Energy Security in Europe – Comments on a Talk by Peter Kiernan of The Economist
Jul 21, 2014
I attended a very interesting talk this morning by Peter Kiernan of The Economist Intelligence Unit who was speaking at a Grayling Brainfood Event on energy security in Europe - a particularly topical subject in light of the recent political developments between Russia and the Ukraine and Europe’s deteriorating relations with Russia.
Peter’s main message this morning was that while oil and coal make up a much larger proportion of Europe’s energy needs than gas, gas is a lot less fungible and there are certain challenges when transporting it. As a result, supply disruptions from Russia could be problematic.
Europe is looking more to source gas from North Africa and the Middle East, although the Middle East itself could have security of supply challenges. Europe’s energy consumption overall is in decline, due partly to slow economic growth since 2008/2009 and partly due to increased focus on energy efficiency as part of the region’s emissions reductions targets. The growth of renewable energy has also had a role to play in this decline.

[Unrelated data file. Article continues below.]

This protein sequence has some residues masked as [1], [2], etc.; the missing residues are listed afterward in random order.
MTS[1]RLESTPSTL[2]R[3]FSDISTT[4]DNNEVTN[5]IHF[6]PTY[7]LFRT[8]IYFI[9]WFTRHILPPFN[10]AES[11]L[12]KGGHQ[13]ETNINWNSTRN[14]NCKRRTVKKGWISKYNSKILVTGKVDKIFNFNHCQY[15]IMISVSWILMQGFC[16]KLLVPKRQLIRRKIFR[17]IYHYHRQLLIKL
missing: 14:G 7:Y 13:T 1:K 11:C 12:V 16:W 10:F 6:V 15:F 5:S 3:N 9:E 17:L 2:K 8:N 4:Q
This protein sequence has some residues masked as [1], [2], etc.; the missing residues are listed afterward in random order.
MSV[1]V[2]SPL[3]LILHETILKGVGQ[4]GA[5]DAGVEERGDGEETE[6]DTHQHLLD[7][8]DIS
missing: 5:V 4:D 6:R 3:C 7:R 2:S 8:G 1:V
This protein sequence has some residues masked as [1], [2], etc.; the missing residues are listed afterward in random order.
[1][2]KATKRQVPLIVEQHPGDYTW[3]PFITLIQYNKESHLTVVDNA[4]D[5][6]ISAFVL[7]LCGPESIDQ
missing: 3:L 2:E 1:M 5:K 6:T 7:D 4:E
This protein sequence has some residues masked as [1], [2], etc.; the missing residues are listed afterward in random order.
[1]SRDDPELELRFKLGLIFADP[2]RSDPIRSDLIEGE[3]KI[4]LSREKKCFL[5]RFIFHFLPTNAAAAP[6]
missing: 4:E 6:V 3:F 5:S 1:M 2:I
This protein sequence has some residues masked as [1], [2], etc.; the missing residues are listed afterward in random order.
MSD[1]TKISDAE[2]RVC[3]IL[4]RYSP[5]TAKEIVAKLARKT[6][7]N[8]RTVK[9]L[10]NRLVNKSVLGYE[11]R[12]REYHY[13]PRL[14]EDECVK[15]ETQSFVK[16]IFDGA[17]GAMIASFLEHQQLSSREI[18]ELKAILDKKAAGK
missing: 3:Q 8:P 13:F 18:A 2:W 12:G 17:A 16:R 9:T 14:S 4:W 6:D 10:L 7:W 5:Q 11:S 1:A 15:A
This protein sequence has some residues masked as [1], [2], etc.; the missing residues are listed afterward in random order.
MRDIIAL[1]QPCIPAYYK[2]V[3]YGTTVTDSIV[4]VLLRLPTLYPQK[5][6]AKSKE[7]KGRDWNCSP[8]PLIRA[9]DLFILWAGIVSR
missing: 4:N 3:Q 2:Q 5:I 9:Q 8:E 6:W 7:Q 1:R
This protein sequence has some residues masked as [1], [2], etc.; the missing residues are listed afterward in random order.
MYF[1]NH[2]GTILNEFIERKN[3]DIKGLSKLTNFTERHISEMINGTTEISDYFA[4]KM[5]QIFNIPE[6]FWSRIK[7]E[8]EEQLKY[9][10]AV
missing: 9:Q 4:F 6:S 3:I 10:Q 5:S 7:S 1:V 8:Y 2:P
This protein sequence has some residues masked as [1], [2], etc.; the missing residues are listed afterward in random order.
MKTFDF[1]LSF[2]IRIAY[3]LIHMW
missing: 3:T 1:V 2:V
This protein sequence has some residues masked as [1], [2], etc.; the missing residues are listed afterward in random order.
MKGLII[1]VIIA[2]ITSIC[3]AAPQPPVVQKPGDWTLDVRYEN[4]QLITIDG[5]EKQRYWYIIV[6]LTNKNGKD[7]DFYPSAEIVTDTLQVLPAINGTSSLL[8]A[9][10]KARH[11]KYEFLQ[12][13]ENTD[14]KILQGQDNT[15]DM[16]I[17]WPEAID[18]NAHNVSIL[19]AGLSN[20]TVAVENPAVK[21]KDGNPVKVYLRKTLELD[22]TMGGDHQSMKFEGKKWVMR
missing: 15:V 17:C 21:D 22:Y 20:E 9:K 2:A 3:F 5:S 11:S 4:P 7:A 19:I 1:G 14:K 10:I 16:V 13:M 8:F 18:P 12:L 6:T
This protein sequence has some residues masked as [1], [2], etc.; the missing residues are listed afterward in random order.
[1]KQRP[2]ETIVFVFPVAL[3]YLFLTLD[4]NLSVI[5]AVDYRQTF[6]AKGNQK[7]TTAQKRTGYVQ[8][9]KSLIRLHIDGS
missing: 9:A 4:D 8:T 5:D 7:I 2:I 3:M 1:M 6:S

Around 50 percent of Russia’s gas exports go to Europe. As Europe has been looking elsewhere to diversify to increase its energy security, Russia too will have to diversify and in the meantime remains dependent on Europe to offtake its gas.